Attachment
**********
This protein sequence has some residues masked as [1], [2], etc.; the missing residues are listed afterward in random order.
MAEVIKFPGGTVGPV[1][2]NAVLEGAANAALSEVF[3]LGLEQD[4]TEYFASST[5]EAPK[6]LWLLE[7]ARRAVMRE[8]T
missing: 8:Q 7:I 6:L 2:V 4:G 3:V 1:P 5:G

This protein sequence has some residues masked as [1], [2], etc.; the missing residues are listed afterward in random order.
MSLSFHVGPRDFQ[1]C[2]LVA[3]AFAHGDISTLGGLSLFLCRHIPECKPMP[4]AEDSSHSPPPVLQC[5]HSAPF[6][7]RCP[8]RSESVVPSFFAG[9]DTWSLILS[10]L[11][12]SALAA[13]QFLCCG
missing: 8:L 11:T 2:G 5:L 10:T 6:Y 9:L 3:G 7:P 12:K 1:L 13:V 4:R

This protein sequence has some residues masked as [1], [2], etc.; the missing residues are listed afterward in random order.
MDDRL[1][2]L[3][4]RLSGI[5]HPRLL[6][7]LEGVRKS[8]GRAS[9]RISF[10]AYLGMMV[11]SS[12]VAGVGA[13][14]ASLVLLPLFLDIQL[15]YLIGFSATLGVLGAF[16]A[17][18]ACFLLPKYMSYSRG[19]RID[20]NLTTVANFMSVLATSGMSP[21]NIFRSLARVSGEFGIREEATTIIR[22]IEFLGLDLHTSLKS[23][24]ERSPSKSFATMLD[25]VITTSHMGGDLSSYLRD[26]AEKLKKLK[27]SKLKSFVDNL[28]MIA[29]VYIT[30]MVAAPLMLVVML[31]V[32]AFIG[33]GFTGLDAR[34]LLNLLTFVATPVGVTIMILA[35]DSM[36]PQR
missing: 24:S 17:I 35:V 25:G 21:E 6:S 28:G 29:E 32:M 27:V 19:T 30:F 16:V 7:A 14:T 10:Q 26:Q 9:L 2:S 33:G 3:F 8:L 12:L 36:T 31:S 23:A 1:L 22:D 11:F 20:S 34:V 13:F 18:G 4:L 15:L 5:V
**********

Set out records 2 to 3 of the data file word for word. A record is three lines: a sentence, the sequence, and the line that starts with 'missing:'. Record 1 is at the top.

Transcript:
This protein sequence has some residues masked as [1], [2], etc.; the missing residues are listed afterward in random order.
MSLSFHVGPRDFQ[1]C[2]LVA[3]AFAHGDISTLGGLSLFLCRHIPECKPMP[4]AEDSSHSPPPVLQC[5]HSAPF[6][7]RCP[8]RSESVVPSFFAG[9]DTWSLILS[10]L[11][12]SALAA[13]QFLCCG
missing: 8:L 11:T 2:G 5:L 10:T 6:Y 9:L 3:G 7:P 12:K 1:L 13:V 4:R

This protein sequence has some residues masked as [1], [2], etc.; the missing residues are listed afterward in random order.
MDDRL[1][2]L[3][4]RLSGI[5]HPRLL[6][7]LEGVRKS[8]GRAS[9]RISF[10]AYLGMMV[11]SS[12]VAGVGA[13][14]ASLVLLPLFLDIQL[15]YLIGFSATLGVLGAF[16]A[17][18]ACFLLPKYMSYSRG[19]RID[20]NLTTVANFMSVLATSGMSP[21]NIFRSLARVSGEFGIREEATTIIR[22]IEFLGLDLHTSLKS[23][24]ERSPSKSFATMLD[25]VITTSHMGGDLSSYLRD[26]AEKLKKLK[27]SKLKSFVDNL[28]MIA[29]VYIT[30]MVAAPLMLVVML[31]V[32]AFIG[33]GFTGLDAR[34]LLNLLTFVATPVGVTIMILA[35]DSM[36]PQR
missing: 24:S 17:I 35:V 25:G 21:E 6:S 28:G 29:E 32:M 27:V 19:T 30:F 16:V 7:A 14:T 10:Q 26:Q 9:L 2:S 33:G 3:F 8:L 12:L 36:T 31:S 23:A 1:L 22:D 11:F 20:S 34:V 13:F 18:G 4:L 15:L 5:V